4. Embark on an ebike adventure

Valley Trail
Explore Whistler’s car-free Valley Trail, a 46-km network of paved paths and boardwalks. Photo by Justa Jeskova

Sneak in some good clean fun with an ebike rental or guided tour. Explore Whistler’s car-free Valley Trail, a 46-km network of paved paths and boardwalks linking the resort town’s neighbourhoods and lakes, beaches, parks and viewpoints along the way. Go it alone or hop on a full-suspension electric-assist mountain bike with Whistler Eco Tours for a two-hour guided ride. Prefer an old-school ride or want to hit the alpine trails? Comfort cruisers, cross-country and downhill bikes are also on hand.

5. Expand the mind at an Indigenous exhibit

The Squamish Lil’wat Cultural Centre
The Squamish Lil’wat Cultural Centre is a cultural connector. Photo by Justa Jeskova Photography

You have until October to view, the Squamish Lil’wat Cultural Centre’s Unceded: A Photographic Journey into Belonging. Shot at striking locales throughout the Sea to Sky Corridor, the exhibit brings together aspects of ancient traditions, modern Indigenous life, and colonization and development. Behold the bear dancer on Blackcomb Mountain, the cultural chief in the Fairmont Chateau Whistler lobby and the Squamish Nation chair standing in the middle of downtown Vancouver’s West Cordova St.

6. Get down, be healthy at a new café

Rockit Coffee
The new Rockit Coffee in Whistler Creekside boasts a retro theme. Photo by Leah Kathryn Photography

Boogie back in time to the ’70s and ’80s at the new Rockit Coffee in Whistler Creekside. From the speaker-lined wall and vintage phones, radios and ghetto blasters to menu items like Espresso Greatest Hits and Drinks Just Wanna Have Fun, the colourful café exudes a decidedly retro vibe. Pull up a chair and order a nutritious Aero-Smoothie – choose from the Green Day, Bananarama or Strawberry Fields Forever – and pair it with a Veggie Eilish breakfast wrap or Prosciutto Rhapsody sandwich.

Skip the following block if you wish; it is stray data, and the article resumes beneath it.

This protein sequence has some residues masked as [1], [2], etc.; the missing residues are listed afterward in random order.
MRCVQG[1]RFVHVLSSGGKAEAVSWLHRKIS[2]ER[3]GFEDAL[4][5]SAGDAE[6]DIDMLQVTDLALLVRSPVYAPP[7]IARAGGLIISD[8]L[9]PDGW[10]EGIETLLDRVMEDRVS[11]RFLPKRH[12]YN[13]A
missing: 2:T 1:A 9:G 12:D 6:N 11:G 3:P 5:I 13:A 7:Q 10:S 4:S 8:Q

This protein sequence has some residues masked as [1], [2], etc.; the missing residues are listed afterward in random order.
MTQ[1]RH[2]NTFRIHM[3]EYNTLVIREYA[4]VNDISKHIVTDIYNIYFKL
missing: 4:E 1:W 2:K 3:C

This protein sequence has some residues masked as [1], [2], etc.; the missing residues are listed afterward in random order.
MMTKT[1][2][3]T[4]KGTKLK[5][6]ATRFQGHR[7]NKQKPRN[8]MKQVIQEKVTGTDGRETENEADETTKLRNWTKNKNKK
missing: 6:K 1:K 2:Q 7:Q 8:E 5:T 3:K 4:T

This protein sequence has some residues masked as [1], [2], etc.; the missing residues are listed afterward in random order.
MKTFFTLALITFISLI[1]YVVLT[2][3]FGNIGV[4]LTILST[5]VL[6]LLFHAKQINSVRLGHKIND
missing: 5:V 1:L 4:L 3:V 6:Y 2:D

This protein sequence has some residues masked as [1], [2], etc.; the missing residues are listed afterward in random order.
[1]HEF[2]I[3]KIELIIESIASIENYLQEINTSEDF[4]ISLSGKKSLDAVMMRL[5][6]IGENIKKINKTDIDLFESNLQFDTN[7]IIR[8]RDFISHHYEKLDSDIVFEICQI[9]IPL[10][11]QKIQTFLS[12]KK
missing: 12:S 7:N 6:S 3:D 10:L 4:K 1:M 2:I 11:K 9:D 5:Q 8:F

7. Check into wellness

Fairmont Chateau Whistler
The Fairmont Chateau Whistler. Photo by Tal Vardi

Go for the Fairmont Chateau Whistler’s healthful options like daily yoga classes, guided excursions and access to pools, steam rooms, the fitness centre, tennis court and (soon) new pickle ball courts. But stay for the regionally sourced seasonal menus ­– complemented by the rooftop garden’s bounty from May to October – and no-proof cocktail selection in the Mallard Lounge.

8. Float down a winding river

River of Golden Dreams
Canoeing the River of Golden Dreams. Photo by Mike Crane

Canoe, kayak or stand-up paddleboard along the meandering five-km-long River of Golden Dreams. After putting in at Alta Lake, paddle past riverbanks lined with wildflowers, foliage and forest, all the while keeping an eye out for beavers, otters, eagles and bears. Newbie paddlers are advised to go with a guide, as changing water levels can make for tricky steering and mandatory portages.

9. Connect with nature on a new birding trail

BC Bird Trail
Watching for activity on the BC Bird Trail. Photo by Tourism Whistler

Watch for whiskey jacks, Clark’s nutcrackers and, come summer, lots and lots of swallows along the Sea to Sky Bird Trail. The fifth and most recent route to be added to the BC Bird Trail network along the Pacific Flyway, the new trail takes birders to alpine heights (lift ticket required) where they can spot olive-sided flycatchers and various raptors. Then it’s off to Rainbow Park on Alta Lake to spy common yellow throats and merlins.

10. Wake up beside a lake

NIta Lake lodge
NIta Lake lodge is steps to the lake. Photo by Nita Lake Lodge

Perched along the southern tip of Nita Lake in Whistler Creekside, Nita Lake Lodge checks off all the boxes for a dreamy wellness escape. Start with stunning water and valley views from luxe suites, currently undergoing a modern refresh slated to wrap in time for summer. Then there’s the new onsite restaurant, The Den, where plant-based alternatives share space with meat and seafood items on the seasonal menus. Topping off a salubrious stay at Whistler’s only lakeside hotel is an award-winning spa with rooftop hot tubs.